Cryptohack Roundup: Crypto's Role in Terrorist FinancingAlso: Sam Bankman-Fried's Adderall Dosage; Stars Arena; a New California Law
Every week, ISMG rounds up cybersecurity incidents in digital assets. This week, Chainalysis busted crypto terrorist financing myths, the Sam Bankman-Fried trial continued, Stars Arena got back 90% of its stolen funds, an EU authority warned about DeFi risks, the U.S. FDIC said it would focus more on crypto, and California's governor approved crypto regulations.
Terrorist Use of Crypto
Terrorists may actually not be avid cryptocurrency users, said Chainalysis. The company said Thursday that it has seen "overstated metrics and flawed analyses" on the topic, especially in light of many questions around the use of the digital asset by Hamas in its conflict with Israel.
The company said that terrorism financing is a "very small portion of the already very small portion of cryptocurrency transaction volume that is illicit." While terrorist groups such as Hamas and Hezbollah do raise, store and transfer funds using cryptocurrency, traditional, fiat-based methods are their primary financing vehicles and will likely remain so.
Sam Bankman-Fried Trial
The federal trial of former FTX wunderkind Sam Bankman-Fried is a Netflix series writing itself, revealing how fraud permeated an industry supposedly dedicated to creating an alternative, safer financial ecosystem.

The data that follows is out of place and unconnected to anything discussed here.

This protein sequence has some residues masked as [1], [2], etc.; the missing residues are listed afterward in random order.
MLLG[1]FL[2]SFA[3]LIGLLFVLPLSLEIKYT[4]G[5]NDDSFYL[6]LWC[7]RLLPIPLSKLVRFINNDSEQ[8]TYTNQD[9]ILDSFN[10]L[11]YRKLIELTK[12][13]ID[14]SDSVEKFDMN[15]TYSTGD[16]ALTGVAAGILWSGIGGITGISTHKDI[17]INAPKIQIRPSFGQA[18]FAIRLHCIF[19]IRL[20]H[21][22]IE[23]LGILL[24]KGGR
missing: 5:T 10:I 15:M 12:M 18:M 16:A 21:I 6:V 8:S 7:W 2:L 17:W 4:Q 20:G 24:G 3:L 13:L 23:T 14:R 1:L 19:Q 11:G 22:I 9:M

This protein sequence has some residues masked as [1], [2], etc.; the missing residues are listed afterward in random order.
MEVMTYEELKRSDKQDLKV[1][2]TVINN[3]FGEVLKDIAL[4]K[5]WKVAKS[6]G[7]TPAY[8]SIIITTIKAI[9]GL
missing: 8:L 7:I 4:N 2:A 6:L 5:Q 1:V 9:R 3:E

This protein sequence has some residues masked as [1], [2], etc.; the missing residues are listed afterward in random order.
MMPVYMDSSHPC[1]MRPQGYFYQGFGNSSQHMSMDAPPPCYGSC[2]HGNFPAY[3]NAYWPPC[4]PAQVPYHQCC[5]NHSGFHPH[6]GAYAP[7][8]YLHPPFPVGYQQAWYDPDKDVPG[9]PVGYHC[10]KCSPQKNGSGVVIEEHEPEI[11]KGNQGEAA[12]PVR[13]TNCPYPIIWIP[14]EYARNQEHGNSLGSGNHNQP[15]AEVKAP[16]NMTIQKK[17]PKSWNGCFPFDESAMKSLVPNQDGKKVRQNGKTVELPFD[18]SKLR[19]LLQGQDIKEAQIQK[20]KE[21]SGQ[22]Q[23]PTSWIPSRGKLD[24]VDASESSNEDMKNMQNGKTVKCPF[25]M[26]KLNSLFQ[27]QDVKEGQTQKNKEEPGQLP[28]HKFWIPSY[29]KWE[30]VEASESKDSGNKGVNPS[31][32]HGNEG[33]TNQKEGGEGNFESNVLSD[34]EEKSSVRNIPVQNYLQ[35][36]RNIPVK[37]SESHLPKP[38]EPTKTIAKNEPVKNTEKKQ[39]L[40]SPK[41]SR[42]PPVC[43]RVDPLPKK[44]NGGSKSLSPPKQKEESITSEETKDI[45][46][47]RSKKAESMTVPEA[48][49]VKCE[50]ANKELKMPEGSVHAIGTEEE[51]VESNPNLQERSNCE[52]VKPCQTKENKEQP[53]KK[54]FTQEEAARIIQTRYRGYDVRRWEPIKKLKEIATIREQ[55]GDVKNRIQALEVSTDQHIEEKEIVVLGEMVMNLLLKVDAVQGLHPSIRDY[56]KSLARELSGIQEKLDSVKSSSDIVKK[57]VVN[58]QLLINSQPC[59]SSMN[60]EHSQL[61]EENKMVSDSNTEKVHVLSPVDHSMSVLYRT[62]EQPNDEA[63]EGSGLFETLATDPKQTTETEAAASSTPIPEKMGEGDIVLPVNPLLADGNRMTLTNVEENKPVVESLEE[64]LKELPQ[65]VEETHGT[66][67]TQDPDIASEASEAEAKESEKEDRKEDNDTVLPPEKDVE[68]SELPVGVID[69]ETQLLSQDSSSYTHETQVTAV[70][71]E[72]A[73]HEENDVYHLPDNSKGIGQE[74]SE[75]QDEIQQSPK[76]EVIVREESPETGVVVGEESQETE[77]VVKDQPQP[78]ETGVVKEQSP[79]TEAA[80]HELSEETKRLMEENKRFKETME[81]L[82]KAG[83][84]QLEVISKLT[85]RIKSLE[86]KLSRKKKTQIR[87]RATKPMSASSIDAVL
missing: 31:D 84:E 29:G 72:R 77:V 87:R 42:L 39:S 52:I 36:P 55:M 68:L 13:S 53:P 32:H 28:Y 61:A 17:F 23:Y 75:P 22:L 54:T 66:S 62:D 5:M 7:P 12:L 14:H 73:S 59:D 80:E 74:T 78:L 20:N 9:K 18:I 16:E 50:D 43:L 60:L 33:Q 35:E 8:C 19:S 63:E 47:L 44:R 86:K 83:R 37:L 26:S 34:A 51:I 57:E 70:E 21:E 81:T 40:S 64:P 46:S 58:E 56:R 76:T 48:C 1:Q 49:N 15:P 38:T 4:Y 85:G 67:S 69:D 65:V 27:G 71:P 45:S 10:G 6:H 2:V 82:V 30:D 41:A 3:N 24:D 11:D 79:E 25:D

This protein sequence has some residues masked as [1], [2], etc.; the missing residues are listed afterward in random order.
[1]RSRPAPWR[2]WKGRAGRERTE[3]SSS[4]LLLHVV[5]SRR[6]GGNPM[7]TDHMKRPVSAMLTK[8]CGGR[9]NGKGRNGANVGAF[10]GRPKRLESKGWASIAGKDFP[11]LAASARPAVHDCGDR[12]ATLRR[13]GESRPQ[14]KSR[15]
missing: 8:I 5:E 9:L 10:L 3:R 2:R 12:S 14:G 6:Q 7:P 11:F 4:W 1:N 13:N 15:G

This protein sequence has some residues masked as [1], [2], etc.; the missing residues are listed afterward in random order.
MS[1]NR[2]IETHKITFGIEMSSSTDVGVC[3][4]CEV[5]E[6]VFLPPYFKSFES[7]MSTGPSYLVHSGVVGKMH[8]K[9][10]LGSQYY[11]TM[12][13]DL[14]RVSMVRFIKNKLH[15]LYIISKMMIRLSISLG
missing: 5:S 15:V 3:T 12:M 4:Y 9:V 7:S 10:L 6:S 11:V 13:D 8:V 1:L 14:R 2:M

This week, it was former top Bankman-Fried aide and FTX engineer Nishad Singh's turn in the spotlight, telling a Manhattan jury that his former boss's spending "reeked of excess," The New York Times reported.
As a reminder: Bankman-Fried is on trial for two counts of fraud and five counts of conspiracy tied to charges that he shifted as much as $14 billion in customer funds from now-bankrupt crypto trading platform FTX to sister hedge fund Alameda Research. The former FTX CEO pleaded not guilty even as his inner circle turned state's evidence against him. FTX also spent a fortune courting celebrities and politicians, allegedly all with customer funds. That famous FTX Super Bowl TV commercial featuring Larry David? Turns out the comedian received $10 million for it, reported Slate. Other beneficiaries of FTX's largesse: $10 million for One Nation, a dark-money nonprofit aligned with Republican Senate Minority Leader Mitch McConnell. Bankman-Fried was bipartisan: Democrats received tens of millions from him in 2022. FTX promised $148 million to Major League Baseball for a multiyear deal "that would include both 'sponsorship' and 'cryptocurrency integration.'" The company promised music festival Coachella $25 million over three years.
When Singh said he had pushed back on the spending, Bankman-Fried "got visibly mad" and told Singh it was "people like me sowing seeds of doubt in the company that are the real problem here," Singh testified, The New York Times reported.
In testimony Thursday, FTX former General Counsel Can Sun testified that he had been told that customer funds were held separately from company accounts. "In all my conversations with Sam, it was always said that customer assets were ‘safeguarded, segregated and protected,’" Sun said, TechCrunch reported. Sun signed a non-prosecution agreement.